Nanostructured lipid carriers, empty or loaded with curcumin, were prepared using an ethanol dripping method.26 Briefly, an aqueous surfactant solution consisting of 1% (w/w) Poloxamer 188 was prepared and heated to 75°C prior to addition of the lipid phase. To prepare the lipid phase, the selected solid and liquid lipid mixture was heated to 5°C–10°C above its melting point. An ethanolic solution of soy lecithin (0.64 mmol) was added under stirring to the melted lipid (1.18 mmol). For obtaining drug-loaded nanoparticles, curcumin (0.32 mmol) was added under mechanical stirring. To obtain nanostructured lipid carriers, the ethanol solution containing lipid, lecithin, and curcumin was dripped into an aqueous surfactant solution with high-speed homogenization (A200-18G-S; Shanghai Angyi Instruments, Shanghai, China) at 10,000 rpm for 15 minutes. The ratio of the ethanolic lipid phase to the aqueous phase was 1:3 (v/v) in the final suspension. The suspension was then dispersed in cold twice-distilled water (100 mL at 2°C–3°C) containing 5% (w/w) sucrose under continuous magnetic stirring at 1000 rpm for 30 minutes. Successively, the nanostructured lipid carriers were submitted to exhaustive dialysis using a Visking 18/32 membrane (molecular cutoff 12,000–14,000 Da), freeze-dried by a lyophilizer (Alpha 1–4; Martin Christ, Osterode am Harz, Germany) and stored at −20°C in a freezer. The dry powder was kept at room temperature for successive characterization. Ethanol was completely removed from the nanoparticles during purification.
The mean particle size, polydispersity index, and zeta potential of the nanostructured lipid carriers were determined by dynamic light scattering using a nanoparticle analysis instrument (Delsa™; Beckman Coulter, Fullerton, CA). Morphological examination of the nanostructured lipid carriers was performed using a transmission electron microscope (Hitachi Ltd, Tokyo, Japan).
Differential scanning calorimetry experiments can be used to determine thermodynamic variations related to morphological changes as a result of melting points and melting enthalpies varying with lipid modification. In the present study, crystalline state evaluation of blank nanostructured lipid carriers, curcumin, CUR-NLCs, and a physical mixture of blank nanostructured lipid carriers and curcumin (with same ratio as that of the CUR-NLCs) was conducted using a differential scanning calorimeter (Diamond; PerkinElmer Instruments, Boston, MA). A heating rate of 10°C per minute was used, and the temperature range was 50°C–220°C. According to our previous work, no melting peak is detected in the range of 30°C–50°C.
LC% and EE% were determined by HPLC.27 Briefly, the CUR-NLC suspensions were first dissolved and diluted with anhydrous methanol. The suspensions were then centrifuged at 11,000 rpm for 15 minutes, after which the supernatant was determined by the HPLC method and the total amount of curcumin in the lipid nanoparticles was calculated. To determine the amount of curcumin contained in the nanostructured lipid carriers, equal volumes of the CUR-NLC formulation were accurately dispensed into a 0.9% NaCl solution at a ratio of 5:1 (v/v) to salt out the nonincorporated drug, and the suspensions were centrifuged at 18,000 rpm for 30 minutes. The upper portions of the suspensions were then diluted with anhydrous methanol, sonicated, and centrifuged at 11,000 rpm for 15 minutes. Finally, the supernatant was analyzed under the same HPLC conditions. For sample analysis, chromatography was performed using a Waters Alliance HPLC 2695 series (Waters Technologies, Milford, MA) with separation on a Thermo Hypersil ODS C18 Column (250 mm × 4.6 mm, 5 μm; Hypersil, Thermo Scientific, Waltham, MA). The mobile phase consisted of acetonitrile and water (58:42, v/v) at a flow rate of 1 mL per minute. The run time for the analysis was 10 minutes and the detection wavelength was set at 423 nm. The sample injection volume was 20 μL and the column temperature was maintained at 30°C. The EE% and LC% of the CUR-NLCs were calculated as follows:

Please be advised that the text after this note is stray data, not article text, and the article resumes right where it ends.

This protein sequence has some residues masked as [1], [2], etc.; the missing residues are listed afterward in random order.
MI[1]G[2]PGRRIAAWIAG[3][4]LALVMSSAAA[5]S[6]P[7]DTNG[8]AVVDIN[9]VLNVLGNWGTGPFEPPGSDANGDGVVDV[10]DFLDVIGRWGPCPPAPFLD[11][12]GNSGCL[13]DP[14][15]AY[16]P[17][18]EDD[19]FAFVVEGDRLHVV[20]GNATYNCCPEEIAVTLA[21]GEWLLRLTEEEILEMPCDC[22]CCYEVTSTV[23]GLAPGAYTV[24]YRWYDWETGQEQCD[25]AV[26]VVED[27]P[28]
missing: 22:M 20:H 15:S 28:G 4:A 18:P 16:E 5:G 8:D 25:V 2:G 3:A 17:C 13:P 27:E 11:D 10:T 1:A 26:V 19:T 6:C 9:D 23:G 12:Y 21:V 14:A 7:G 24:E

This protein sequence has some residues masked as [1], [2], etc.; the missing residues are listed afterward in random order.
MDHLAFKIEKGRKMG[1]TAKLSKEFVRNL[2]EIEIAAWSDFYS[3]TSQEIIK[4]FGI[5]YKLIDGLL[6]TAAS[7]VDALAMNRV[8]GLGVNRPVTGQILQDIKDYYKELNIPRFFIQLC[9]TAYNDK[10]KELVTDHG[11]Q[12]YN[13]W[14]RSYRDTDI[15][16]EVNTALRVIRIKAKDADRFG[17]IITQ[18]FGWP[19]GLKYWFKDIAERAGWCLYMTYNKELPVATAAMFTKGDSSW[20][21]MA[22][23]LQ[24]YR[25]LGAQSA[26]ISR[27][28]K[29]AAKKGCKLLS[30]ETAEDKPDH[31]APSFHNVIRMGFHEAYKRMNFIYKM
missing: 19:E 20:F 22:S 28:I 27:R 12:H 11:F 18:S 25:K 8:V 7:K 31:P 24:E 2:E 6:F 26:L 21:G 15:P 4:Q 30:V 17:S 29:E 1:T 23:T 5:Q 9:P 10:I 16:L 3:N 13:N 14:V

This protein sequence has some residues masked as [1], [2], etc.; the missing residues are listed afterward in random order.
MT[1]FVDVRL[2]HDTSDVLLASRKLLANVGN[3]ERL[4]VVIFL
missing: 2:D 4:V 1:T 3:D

The dialysis membrane method was used to investigate the in vitro release of curcumin from the CUR-NLC formulation. First, 2 mL of CUR-NLC solution (equivalent to 1.5 mg of curcumin) was transferred into dialysis bags with a molecular cutoff of 3.5 kDa. The bags were suspended in 250 mL of pH 6.8 phosphate buffer (containing ethanol 15% v/v) maintained at 37°C ± 0.5°C in a shaking water bath at 100 rpm. At designated time intervals, 1 mL samples of the dialysis medium were taken for measurement of curcumin by HPLC, and the same volume of fresh medium was then added. The release experiments were performed in triplicate.
Sprague-Dawley rats received a single intragastric dose of the CUR-NLC formulation or curcumin suspension containing an equivalent curcumin dose of 80 mg/kg. The rats were sacrificed at predetermined time points (15, 30, and 45 minutes, and at 1, 2, 4, 6, 8, 12, and 24 hours) after dosing (five mice were sacrificed at each time point). Blood samples were collected from the orbital plexus into heparin-treated (10 μL, 500 IU/mL) tubes and immediately centrifuged at 3000 rpm for 15 minutes at 4°C. Tissue samples from the heart, lung, liver, spleen, kidney, and brain were collected, washed, weighed, and homogenized. All of the samples were stored at −80°C until later analysis.